What can be done to prevent a nacelle/wind turbine fire in the first place?
When addressing fire protection for wind turbines (prevention as well as suppression), the best practices include both passive and active fire protection measures.
1 – Offshore turbines can be as large as 12 MW; based upon a typical cost of $1.3 million per MW, this represents a cost of over $15 million per offshore turbine. Wind Turbine Cost: Worth The Million-Dollar Price In 2020? (weatherguardwind.com)
2 – The first cause is blade failure. Fires are Major Cause of Wind Farm Failure, According to New Research | Imperial
News | Imperial College London
3 – Wind-Turbine-Fires.pdf (statx.com)
4 – Overview of Problems and Solutions in Fire Protection Engineering of Wind Turbines (researchgate.net)
5 – Fires are a major cause of wind farm failure, according to new research — ScienceDaily
Passive fire protection is fire protection which, once implemented, does not require additional action. Some examples of passive fire protection of wind turbines are:
- Choosing noncombustible materials during construction (in this case, specifically, the nacelle)
- Selecting/using non-combustible hydraulic and lubrication oils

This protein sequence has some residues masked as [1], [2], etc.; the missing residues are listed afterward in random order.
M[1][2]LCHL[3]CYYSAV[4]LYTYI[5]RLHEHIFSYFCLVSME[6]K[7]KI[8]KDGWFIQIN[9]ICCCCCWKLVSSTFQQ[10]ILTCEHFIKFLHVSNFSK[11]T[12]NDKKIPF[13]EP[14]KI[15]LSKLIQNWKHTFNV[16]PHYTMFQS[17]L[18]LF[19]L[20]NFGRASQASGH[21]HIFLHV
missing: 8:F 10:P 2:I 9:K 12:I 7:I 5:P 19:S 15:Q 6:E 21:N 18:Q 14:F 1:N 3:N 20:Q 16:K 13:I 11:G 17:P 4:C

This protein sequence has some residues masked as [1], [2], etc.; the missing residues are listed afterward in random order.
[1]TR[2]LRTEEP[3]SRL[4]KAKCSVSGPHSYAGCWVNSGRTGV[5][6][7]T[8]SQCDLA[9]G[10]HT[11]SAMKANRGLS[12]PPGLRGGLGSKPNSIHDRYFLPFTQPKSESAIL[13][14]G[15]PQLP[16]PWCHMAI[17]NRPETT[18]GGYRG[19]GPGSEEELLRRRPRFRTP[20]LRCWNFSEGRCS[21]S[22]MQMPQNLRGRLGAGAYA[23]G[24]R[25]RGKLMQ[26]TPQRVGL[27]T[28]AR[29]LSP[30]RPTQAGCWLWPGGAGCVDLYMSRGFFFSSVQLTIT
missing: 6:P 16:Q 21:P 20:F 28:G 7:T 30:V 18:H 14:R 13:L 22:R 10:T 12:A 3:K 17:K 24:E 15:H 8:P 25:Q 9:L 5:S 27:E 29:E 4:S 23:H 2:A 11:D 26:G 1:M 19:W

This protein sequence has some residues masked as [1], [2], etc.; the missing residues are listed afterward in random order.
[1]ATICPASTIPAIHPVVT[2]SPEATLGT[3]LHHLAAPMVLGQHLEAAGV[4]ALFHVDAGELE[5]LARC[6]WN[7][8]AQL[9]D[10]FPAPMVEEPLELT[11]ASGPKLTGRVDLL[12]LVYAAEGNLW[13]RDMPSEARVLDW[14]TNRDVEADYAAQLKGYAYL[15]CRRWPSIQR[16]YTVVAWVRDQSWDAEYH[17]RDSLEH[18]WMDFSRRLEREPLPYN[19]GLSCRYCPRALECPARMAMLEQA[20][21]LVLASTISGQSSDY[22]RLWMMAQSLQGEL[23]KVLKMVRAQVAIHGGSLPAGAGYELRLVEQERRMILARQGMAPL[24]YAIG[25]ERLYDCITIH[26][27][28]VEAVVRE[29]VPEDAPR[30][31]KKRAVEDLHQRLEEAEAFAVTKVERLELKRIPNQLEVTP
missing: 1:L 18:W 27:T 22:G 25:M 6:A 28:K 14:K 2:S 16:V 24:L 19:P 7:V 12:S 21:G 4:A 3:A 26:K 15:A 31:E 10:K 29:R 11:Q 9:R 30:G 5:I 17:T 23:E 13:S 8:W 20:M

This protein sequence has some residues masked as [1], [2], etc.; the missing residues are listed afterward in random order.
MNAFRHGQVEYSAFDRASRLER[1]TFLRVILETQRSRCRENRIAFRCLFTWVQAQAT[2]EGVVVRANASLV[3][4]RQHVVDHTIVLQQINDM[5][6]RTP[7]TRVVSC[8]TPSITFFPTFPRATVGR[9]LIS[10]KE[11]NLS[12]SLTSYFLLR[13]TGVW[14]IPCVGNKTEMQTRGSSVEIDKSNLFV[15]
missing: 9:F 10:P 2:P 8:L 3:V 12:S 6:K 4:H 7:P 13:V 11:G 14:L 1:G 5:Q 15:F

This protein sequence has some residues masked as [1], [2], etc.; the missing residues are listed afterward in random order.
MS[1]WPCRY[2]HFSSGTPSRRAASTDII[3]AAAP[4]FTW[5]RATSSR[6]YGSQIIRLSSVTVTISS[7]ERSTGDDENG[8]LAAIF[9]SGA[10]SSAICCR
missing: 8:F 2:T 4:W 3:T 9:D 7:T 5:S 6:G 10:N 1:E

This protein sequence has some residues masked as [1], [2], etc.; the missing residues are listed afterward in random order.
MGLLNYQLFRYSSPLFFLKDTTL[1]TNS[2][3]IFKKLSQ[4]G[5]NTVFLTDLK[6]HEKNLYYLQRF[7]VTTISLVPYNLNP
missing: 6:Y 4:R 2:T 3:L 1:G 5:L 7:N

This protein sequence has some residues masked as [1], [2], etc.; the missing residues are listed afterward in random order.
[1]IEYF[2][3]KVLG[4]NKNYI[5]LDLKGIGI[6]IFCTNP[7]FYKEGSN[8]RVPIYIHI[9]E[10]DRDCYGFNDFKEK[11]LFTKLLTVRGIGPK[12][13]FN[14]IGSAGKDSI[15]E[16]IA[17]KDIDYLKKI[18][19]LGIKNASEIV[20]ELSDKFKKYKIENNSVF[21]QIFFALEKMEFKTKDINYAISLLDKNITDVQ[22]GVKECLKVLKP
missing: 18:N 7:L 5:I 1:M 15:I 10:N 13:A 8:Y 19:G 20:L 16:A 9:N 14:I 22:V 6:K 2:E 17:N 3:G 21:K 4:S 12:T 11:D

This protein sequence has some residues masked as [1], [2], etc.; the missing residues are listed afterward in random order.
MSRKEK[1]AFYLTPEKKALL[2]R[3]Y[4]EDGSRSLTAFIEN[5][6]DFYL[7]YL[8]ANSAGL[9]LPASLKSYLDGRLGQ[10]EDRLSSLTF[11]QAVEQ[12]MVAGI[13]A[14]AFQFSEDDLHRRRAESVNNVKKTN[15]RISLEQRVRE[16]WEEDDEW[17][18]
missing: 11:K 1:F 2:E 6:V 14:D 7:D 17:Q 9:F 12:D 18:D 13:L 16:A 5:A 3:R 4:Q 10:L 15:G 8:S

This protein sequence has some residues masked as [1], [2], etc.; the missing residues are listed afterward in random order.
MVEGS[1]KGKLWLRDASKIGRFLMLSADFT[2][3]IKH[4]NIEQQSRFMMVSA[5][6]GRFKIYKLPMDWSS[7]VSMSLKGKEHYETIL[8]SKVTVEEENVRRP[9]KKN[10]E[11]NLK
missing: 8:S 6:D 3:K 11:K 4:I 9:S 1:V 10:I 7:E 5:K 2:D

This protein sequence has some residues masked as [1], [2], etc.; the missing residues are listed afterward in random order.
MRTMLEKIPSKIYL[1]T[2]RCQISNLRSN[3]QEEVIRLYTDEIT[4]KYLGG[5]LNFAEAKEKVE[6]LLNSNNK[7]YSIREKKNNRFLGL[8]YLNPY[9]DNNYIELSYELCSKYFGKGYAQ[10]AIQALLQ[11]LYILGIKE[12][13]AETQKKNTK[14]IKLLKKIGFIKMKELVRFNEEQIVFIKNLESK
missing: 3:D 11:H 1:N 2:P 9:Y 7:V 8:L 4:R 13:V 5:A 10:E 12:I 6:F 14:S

- Compartmentalizing the nacelle area
- Installing lightning protection systems
- Installing systems to monitor the conditions of components/equipment
So what are the best, most effective systems to use once a fire has been ignited in a wind turbine?
No matter the extent of passive fire protection measures which are employed, one can never assume that a fire will not occur. And once a fire does occur, immediate measures must be taken, particularly before a very small, undetected, and remote fire evolves into one which damages or destroys a wind turbine.
In the case of a wind turbine fire (as with many other industrial fires), active fire protection involves:
- Rapid fire detection
- Triggering of fire alarm systems
- Quick-acting fire suppression systems
The most widely used and most effective fire suppression systems in wind turbines are aerosol systems. A connected smoke/heat detector sends a signal to the aerosol system which immediately activates a discharge of the fire extinguishing agent. The fire is suppressed and in most cases extinguished very quickly, minimizing both the risk of extensive property loss, as well as potential loss of life.
All wind turbines should be equipped with intelligent fire detection and aerosol suppression system. The cost of having such a system is minimal; yet, in the event of a fire, the cost of not having such a system would most likely be catastrophic.
A proactive approach to wind turbine fire protection is essential. The simple, non-obtrusive installation of a proven detection and suppression system is a must for these confined, remote, and valuable assets.
For more information please visit: www.statx.com/fire-education/understanding-wind-turbine-fire-protection